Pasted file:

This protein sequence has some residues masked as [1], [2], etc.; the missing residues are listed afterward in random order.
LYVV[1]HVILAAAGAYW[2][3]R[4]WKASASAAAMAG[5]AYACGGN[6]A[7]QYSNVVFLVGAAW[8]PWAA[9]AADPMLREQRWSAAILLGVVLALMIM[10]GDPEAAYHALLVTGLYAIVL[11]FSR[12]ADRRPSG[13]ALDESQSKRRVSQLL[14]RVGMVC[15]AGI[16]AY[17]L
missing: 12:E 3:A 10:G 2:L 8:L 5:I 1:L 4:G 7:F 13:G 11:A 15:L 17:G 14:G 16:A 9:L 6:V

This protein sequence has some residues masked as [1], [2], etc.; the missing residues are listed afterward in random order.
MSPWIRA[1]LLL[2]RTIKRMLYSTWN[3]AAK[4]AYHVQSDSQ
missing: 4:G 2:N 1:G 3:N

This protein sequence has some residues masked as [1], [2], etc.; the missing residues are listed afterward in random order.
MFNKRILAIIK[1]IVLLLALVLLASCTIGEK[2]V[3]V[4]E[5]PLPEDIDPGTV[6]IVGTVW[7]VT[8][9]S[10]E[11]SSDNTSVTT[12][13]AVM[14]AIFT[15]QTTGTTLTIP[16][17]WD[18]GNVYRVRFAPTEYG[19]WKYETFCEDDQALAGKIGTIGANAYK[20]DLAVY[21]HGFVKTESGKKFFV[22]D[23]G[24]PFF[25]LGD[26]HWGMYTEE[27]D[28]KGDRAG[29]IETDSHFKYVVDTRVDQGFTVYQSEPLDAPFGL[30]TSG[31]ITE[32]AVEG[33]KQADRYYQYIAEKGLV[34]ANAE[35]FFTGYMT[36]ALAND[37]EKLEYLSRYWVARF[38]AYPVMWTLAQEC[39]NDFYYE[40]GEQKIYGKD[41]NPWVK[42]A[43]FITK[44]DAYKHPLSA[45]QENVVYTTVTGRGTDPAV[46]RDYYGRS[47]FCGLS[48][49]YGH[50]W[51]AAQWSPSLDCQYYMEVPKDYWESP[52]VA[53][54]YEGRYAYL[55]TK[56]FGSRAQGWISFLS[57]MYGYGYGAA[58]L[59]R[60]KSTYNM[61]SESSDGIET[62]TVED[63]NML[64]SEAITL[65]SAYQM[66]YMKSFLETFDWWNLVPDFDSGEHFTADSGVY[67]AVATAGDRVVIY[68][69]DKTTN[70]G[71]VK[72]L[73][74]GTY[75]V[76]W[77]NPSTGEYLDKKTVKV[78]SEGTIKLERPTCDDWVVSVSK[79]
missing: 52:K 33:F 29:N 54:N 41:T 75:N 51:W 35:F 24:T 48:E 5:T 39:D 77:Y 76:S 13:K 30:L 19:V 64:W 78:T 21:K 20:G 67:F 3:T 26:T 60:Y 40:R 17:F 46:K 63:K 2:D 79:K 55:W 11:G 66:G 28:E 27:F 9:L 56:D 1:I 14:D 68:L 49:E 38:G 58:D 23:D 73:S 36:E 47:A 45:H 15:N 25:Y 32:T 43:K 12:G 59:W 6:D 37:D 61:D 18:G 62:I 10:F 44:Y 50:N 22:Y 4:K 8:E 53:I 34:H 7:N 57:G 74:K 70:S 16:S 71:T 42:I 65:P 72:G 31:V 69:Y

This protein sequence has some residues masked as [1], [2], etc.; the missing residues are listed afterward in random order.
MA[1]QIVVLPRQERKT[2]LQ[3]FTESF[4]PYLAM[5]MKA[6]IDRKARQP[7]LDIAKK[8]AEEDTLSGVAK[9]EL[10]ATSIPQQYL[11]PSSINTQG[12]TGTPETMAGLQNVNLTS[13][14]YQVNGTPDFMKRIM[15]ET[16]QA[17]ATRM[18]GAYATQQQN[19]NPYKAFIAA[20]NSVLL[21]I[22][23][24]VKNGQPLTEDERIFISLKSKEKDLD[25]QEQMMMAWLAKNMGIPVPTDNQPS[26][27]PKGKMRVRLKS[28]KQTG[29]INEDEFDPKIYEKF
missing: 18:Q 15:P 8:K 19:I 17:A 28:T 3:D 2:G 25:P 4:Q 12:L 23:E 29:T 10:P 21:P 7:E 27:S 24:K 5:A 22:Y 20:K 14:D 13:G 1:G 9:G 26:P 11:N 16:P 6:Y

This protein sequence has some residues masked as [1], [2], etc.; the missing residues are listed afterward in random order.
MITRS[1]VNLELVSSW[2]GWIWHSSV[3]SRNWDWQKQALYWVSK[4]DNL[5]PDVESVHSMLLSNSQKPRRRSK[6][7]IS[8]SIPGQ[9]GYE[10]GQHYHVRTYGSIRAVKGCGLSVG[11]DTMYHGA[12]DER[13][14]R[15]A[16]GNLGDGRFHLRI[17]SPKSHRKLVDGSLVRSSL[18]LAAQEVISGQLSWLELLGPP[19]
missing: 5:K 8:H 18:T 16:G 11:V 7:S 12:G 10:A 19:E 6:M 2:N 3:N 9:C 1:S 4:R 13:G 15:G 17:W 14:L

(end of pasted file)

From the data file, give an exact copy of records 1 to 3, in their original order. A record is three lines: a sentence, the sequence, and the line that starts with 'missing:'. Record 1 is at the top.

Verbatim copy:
This protein sequence has some residues masked as [1], [2], etc.; the missing residues are listed afterward in random order.
LYVV[1]HVILAAAGAYW[2][3]R[4]WKASASAAAMAG[5]AYACGGN[6]A[7]QYSNVVFLVGAAW[8]PWAA[9]AADPMLREQRWSAAILLGVVLALMIM[10]GDPEAAYHALLVTGLYAIVL[11]FSR[12]ADRRPSG[13]ALDESQSKRRVSQLL[14]RVGMVC[15]AGI[16]AY[17]L
missing: 12:E 3:A 10:G 2:L 8:L 5:I 1:L 4:G 7:F 13:G 11:A 15:L 17:G 14:G 16:A 9:L 6:V

This protein sequence has some residues masked as [1], [2], etc.; the missing residues are listed afterward in random order.
MSPWIRA[1]LLL[2]RTIKRMLYSTWN[3]AAK[4]AYHVQSDSQ
missing: 4:G 2:N 1:G 3:N

This protein sequence has some residues masked as [1], [2], etc.; the missing residues are listed afterward in random order.
MFNKRILAIIK[1]IVLLLALVLLASCTIGEK[2]V[3]V[4]E[5]PLPEDIDPGTV[6]IVGTVW[7]VT[8][9]S[10]E[11]SSDNTSVTT[12][13]AVM[14]AIFT[15]QTTGTTLTIP[16][17]WD[18]GNVYRVRFAPTEYG[19]WKYETFCEDDQALAGKIGTIGANAYK[20]DLAVY[21]HGFVKTESGKKFFV[22]D[23]G[24]PFF[25]LGD[26]HWGMYTEE[27]D[28]KGDRAG[29]IETDSHFKYVVDTRVDQGFTVYQSEPLDAPFGL[30]TSG[31]ITE[32]AVEG[33]KQADRYYQYIAEKGLV[34]ANAE[35]FFTGYMT[36]ALAND[37]EKLEYLSRYWVARF[38]AYPVMWTLAQEC[39]NDFYYE[40]GEQKIYGKD[41]NPWVK[42]A[43]FITK[44]DAYKHPLSA[45]QENVVYTTVTGRGTDPAV[46]RDYYGRS[47]FCGLS[48][49]YGH[50]W[51]AAQWSPSLDCQYYMEVPKDYWESP[52]VA[53][54]YEGRYAYL[55]TK[56]FGSRAQGWISFLS[57]MYGYGYGAA[58]L[59]R[60]KSTYNM[61]SESSDGIET[62]TVED[63]NML[64]SEAITL[65]SAYQM[66]YMKSFLETFDWWNLVPDFDSGEHFTADSGVY[67]AVATAGDRVVIY[68][69]DKTTN[70]G[71]VK[72]L[73][74]GTY[75]V[76]W[77]NPSTGEYLDKKTVKV[78]SEGTIKLERPTCDDWVVSVSK[79]
missing: 52:K 33:F 29:N 54:N 41:T 75:N 51:W 35:F 24:T 48:E 5:T 39:D 77:Y 76:S 13:K 30:L 19:V 64:W 78:T 21:K 20:G 67:F 3:T 26:T 60:Y 40:R 17:F 46:K 63:K 2:D 79:K 55:W 11:G 66:G 28:E 27:F 9:L 56:D 1:I 14:D 68:L 49:E 38:G 58:D 23:D 73:S 36:E 47:A 45:H 15:N 25:Y 32:T 43:K 12:G 59:W 6:D 37:D 61:D 18:G 62:I 10:F 44:Y 50:N 22:Y 4:K 8:E 53:I 34:H 7:N 57:G 74:K 70:S 16:S 71:T 42:I 65:P 72:G 31:V 69:Y